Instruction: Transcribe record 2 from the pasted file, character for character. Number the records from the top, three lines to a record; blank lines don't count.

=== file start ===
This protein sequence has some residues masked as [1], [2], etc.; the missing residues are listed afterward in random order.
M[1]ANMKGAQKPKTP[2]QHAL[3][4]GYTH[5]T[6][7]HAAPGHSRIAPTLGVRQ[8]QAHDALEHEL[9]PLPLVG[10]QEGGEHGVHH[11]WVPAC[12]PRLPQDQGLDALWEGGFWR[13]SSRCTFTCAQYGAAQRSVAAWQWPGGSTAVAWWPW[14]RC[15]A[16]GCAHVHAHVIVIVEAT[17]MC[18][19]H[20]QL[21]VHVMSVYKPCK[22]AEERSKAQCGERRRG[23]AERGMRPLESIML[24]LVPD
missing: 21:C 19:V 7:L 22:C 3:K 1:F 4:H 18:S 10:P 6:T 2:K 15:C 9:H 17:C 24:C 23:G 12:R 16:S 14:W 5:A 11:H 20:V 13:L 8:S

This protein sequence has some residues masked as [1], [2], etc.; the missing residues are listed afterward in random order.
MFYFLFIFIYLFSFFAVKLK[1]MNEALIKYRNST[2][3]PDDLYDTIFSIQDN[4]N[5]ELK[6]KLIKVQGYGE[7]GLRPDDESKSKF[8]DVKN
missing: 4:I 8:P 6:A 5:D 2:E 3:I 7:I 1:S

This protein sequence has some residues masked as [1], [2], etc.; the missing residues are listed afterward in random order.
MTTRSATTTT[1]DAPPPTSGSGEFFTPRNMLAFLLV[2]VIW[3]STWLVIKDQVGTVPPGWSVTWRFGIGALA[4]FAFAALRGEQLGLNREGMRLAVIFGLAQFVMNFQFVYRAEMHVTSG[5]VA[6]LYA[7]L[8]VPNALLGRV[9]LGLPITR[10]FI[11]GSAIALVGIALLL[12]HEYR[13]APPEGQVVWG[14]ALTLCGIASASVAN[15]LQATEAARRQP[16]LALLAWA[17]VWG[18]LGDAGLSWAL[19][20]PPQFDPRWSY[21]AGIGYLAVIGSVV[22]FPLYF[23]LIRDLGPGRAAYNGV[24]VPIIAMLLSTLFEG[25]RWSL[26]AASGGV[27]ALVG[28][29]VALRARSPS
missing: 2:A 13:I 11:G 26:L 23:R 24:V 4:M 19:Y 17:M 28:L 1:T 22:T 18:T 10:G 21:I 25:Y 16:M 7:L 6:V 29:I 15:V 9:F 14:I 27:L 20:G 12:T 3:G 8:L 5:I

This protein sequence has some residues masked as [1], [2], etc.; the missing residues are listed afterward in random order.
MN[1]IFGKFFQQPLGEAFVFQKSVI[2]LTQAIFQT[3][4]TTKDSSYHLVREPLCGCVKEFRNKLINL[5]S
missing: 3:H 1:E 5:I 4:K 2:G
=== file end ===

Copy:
This protein sequence has some residues masked as [1], [2], etc.; the missing residues are listed afterward in random order.
MFYFLFIFIYLFSFFAVKLK[1]MNEALIKYRNST[2][3]PDDLYDTIFSIQDN[4]N[5]ELK[6]KLIKVQGYGE[7]GLRPDDESKSKF[8]DVKN
missing: 4:I 8:P 6:A 5:D 2:E 3:I 7:I 1:S